Time for cool contemplation & tough decisions but not panic
Quite rightly Andrew Strauss and Andy Flower both said yesterday that England were not going to panic ahead of the Fifth Test, which starts at The Oval on 20th August. Despite the crushing defeat at Headingley, the series stands at 1-1 and if England wins the final Test, the celebrations of 2005 will be repeated, although hopefully with no MBEs this time!
As usual following a bad England defeat, frenzied speculation has already started as to the wholesale changes that will be made for The Oval. This is music to the ears of Ricky Ponting and his newly rampant Australian team. “Ah, that’s obviously all started, so for us that’s terrific,” he said with a smile like a Cheshire cat in his post-match news conference. Thankfully, it seems Flower and Strauss are going to take a more philosophical approach, with Strauss reminding one interviewer that England has a “good record of coming back after bad performances”.
That said, England were woeful at Headingley and careful contemplation is needed to assess what line-up gives the home side the best chance of winning what is likely to be the biggest Test match of all-time in terms of build up and pressure. England has scored one ton to Australia’s seven in the series so far, and the middle order of Ravi Bopara, Ian Bell and Paul Collingwood managed a calamitous total of 16 runs between them in Leeds (the lowest-ever aggregate for England’s Nos. 3, 4 and 5 in Tests). With Kevin Pietersen out, England seem to rely solely on Strauss, who is the only England batsman averaging over 40 in the series.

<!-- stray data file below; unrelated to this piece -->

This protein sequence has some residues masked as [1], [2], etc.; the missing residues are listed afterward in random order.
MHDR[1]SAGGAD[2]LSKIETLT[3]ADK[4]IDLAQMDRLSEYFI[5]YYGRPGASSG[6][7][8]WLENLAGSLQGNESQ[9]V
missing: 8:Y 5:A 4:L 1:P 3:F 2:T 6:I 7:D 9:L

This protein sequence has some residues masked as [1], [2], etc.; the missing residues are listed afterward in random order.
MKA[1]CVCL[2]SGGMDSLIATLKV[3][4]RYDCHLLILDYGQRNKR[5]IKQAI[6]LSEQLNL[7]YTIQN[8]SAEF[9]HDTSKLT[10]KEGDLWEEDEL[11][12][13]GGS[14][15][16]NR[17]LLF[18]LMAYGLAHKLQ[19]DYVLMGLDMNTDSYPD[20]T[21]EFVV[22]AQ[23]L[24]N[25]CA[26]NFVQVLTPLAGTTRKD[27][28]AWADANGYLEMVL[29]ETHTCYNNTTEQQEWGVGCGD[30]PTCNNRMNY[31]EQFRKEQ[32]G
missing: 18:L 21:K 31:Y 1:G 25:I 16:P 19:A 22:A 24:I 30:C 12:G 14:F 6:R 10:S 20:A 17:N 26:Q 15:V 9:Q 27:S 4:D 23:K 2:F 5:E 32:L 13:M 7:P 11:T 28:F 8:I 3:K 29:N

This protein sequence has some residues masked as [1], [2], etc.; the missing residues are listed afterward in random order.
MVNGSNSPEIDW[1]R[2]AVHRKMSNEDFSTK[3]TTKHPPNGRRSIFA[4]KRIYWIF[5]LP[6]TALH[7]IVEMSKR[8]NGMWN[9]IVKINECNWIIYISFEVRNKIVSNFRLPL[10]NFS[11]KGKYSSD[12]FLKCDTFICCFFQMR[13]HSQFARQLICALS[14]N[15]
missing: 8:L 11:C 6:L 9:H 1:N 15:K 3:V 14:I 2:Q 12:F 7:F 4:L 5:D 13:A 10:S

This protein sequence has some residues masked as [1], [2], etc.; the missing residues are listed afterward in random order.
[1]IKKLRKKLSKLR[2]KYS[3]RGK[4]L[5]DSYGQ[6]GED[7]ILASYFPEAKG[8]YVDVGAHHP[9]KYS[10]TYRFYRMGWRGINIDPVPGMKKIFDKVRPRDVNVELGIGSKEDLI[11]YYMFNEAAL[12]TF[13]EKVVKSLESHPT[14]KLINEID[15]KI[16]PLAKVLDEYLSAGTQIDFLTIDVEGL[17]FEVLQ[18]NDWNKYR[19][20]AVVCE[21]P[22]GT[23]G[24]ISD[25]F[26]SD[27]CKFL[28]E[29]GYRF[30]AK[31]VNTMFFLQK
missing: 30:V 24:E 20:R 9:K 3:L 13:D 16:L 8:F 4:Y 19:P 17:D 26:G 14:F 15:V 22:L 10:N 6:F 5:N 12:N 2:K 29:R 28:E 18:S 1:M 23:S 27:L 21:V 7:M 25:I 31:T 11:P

The bowling was not much better and despite seeing how Australia’s bowlers had skittled them for 102; the England bowlers adopted a brainless short pitched bowling strategy. Strauss was right to say that “both batsman and bowlers didn’t acquit themselves. It certainly wasn’t a 450 wicket. It wasn’t a 100 wicket either”. James Anderson’s body language throughout the match was terrible, making Justin Langer’s infamous dossier seem very prescient. Only Stuart Broad came out with any credit, although he was flattered by figures of 6 for 91.
So where should England make changes? On the batting side, Bopara (105 runs in the series at an average of 15.50), and Bell (566 runs in 12 Tests against Australia at 24.60 and a seeming inability against fast left arm swing), would seem the most vulnerable. It would not be panic to replace these two, but common sense and hopefully England will reap the same benefit Australia did when taking Phillip Hughes out of the firing line. Both Alistair Cook (series average 29.00) and Collingwood (series average 32.14) seem to have sound temperaments and should have enough credit in the bank to keep their places, especially the latter after his match-saving performance at Cardiff.
Who comes in? Well, Jonathan Trott, who is having a fantastic season and who appears to be next in line in the minds of the selectors must come into contention. However, is the furnace of what is effectively a Cup Final, the place to make your Test match debut?
In my view, the selectors should look at three candidates, all of whom have Test match experience:
1. Marcus Trescothick